Did you know that within you there are two primary communication systems at work all day every day to keep you alive and functioning? One of those systems, your nervous system, consists of billions of neurons running throughout your entire body. These neurons send messages back and forth all day long to keep your heart pumping, your lungs breathing, and your digestion working. Even further, this messaging system is involved when you feel things like infatuation, anxiety, sadness, and joy.
Think of these neurons like cell-phones. These neurons send chemicals (called neurotransmitters) that act as messages to each other to cause your body to move and feel. Almost all your feelings, reactions, body movements, and body functions are dictated by these messages being rapidly sent throughout your body, neuron to neuron, all day long [Side note, this is a simplified version so today we are not getting into how your Endocrine System is involved in influencing much of this as well]. Anyway, in the cell-phone example the messages (neurotransmitters) are like texts being sent from phone to phone (the neurons).
I bring you all of this to tell you that there is a neurotransmitter called Dopamine that is involved in pleasure and reward and can be tweaked intentionally by engaging in certain activities. In the live video I posted on Facebook this week with tips to help you reach your goals I mentioned that checking a box releases a “happy chemical”. Dopamine is that chemical I was referring to.
Why is this important? Well, there are things that you can do to release this chemical (send a text to your brain and body essentially) on purpose. For example, writing down your goals and literally physically checking off your achievement of them day by day leads to a release of Dopamine which makes you feel good and makes you want to complete the task again. The second is that you can make a promise to yourself and keep it. Making and keeping commitments to ourselves no only gives us a release of this chemical it gives us a feeling of integrity and this leads to an experience of developed character and that leads to confidence which makes us more likely to follow through on tasks we commit ourselves to.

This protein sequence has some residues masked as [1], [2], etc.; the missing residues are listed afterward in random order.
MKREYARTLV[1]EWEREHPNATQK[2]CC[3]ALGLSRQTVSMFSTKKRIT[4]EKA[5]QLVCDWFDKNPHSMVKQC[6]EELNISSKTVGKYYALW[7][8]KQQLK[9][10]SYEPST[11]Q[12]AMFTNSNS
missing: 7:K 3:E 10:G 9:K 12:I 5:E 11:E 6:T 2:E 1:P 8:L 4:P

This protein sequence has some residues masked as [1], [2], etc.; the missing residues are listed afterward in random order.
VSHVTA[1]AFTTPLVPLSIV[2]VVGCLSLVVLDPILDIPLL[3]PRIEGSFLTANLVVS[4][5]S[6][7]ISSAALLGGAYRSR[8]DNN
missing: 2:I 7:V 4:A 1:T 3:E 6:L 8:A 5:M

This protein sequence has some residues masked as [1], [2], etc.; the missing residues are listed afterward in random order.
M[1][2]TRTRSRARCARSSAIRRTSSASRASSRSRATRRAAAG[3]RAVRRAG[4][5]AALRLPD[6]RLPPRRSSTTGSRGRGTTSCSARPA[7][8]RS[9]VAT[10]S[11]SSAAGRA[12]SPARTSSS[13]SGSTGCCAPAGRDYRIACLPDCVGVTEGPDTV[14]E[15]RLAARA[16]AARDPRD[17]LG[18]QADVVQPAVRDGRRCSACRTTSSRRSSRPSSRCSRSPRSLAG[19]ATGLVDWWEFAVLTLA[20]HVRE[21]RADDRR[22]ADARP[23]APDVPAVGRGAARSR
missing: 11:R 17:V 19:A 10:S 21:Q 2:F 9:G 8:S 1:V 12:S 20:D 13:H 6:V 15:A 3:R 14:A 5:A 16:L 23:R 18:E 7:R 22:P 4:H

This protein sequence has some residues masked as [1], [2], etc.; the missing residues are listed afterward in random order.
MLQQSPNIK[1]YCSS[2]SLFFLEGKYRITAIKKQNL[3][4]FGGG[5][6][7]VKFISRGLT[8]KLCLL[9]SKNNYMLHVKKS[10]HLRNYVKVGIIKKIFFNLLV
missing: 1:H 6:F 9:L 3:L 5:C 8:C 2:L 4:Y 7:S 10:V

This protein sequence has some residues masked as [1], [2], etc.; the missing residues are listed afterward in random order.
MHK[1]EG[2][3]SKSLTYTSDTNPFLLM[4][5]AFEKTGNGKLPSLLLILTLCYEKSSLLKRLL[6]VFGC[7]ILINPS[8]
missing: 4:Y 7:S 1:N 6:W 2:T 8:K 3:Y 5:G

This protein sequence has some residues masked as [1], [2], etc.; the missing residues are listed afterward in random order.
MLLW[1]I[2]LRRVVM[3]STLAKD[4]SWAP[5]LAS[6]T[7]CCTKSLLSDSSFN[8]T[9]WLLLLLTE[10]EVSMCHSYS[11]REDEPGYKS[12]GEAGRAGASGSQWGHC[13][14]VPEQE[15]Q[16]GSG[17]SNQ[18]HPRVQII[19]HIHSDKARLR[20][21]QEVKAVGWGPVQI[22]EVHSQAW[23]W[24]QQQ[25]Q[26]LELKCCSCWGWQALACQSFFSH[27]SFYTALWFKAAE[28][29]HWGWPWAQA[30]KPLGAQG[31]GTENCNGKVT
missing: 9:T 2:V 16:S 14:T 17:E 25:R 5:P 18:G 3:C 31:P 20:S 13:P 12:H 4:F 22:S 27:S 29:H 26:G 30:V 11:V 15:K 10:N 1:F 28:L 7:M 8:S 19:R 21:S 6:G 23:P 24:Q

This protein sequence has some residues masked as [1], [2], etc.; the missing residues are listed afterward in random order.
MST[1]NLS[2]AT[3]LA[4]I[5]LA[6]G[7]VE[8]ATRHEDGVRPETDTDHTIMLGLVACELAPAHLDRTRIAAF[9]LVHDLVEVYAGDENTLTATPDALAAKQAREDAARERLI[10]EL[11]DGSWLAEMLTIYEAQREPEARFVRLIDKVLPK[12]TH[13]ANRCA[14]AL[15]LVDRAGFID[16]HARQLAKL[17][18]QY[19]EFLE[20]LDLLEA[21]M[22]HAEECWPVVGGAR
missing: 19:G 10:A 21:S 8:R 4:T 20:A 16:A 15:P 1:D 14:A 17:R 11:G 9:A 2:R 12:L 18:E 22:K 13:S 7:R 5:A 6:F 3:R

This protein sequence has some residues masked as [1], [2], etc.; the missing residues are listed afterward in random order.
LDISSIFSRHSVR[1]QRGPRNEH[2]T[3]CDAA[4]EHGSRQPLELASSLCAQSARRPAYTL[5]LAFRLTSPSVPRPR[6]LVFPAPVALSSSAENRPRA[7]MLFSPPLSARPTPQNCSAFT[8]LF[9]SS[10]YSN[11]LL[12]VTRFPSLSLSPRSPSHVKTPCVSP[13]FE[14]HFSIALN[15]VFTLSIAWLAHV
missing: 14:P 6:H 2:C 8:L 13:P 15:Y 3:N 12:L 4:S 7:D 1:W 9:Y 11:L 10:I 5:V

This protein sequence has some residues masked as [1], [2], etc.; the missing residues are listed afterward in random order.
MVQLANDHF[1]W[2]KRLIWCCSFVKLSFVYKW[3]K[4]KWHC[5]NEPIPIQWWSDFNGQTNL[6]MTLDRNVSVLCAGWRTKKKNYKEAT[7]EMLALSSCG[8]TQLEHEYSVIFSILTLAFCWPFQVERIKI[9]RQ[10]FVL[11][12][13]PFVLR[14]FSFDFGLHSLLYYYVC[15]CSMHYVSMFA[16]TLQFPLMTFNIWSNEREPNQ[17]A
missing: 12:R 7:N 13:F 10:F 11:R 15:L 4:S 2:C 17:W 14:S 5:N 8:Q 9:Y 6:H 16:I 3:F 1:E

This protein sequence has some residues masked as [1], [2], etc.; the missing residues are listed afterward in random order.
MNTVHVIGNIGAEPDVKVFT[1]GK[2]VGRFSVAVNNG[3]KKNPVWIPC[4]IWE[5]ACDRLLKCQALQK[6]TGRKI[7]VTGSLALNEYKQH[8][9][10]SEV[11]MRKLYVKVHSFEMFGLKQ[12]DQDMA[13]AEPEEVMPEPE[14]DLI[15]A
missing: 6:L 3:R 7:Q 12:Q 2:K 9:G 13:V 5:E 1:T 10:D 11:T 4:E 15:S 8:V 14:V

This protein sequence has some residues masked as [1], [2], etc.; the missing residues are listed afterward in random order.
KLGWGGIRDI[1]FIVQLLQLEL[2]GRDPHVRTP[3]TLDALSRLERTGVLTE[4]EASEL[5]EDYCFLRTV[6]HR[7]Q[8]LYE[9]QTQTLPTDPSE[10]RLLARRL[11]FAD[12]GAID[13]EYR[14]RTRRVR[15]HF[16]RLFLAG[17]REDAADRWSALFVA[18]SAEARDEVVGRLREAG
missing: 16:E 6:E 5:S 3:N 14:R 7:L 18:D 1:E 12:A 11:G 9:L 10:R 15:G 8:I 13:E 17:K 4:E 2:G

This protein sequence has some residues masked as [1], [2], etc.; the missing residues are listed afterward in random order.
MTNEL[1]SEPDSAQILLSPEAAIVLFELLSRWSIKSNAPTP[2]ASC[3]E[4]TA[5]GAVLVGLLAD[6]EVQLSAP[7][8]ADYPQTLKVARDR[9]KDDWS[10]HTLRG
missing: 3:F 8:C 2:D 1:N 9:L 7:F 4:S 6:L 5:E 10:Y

One of the main reasons we don’t achieve our goals is that we lose “motivation”. Motivation is, in large part, influenced by this chemical dopamine. When we believe we have succeeded (i.e. when we check the box confirming that we did something or make a promise or commitment to ourselves and keep it) we feel the effects of a small release of Dopamine which feels good and then we want to do that behavior again. Essentially, we are motivated. Everything psychological is biological so do not be fooled into believing that this elusive “motivation” thing is either something you have, or you don’t. Create it yourself!
Get out there and get those goals!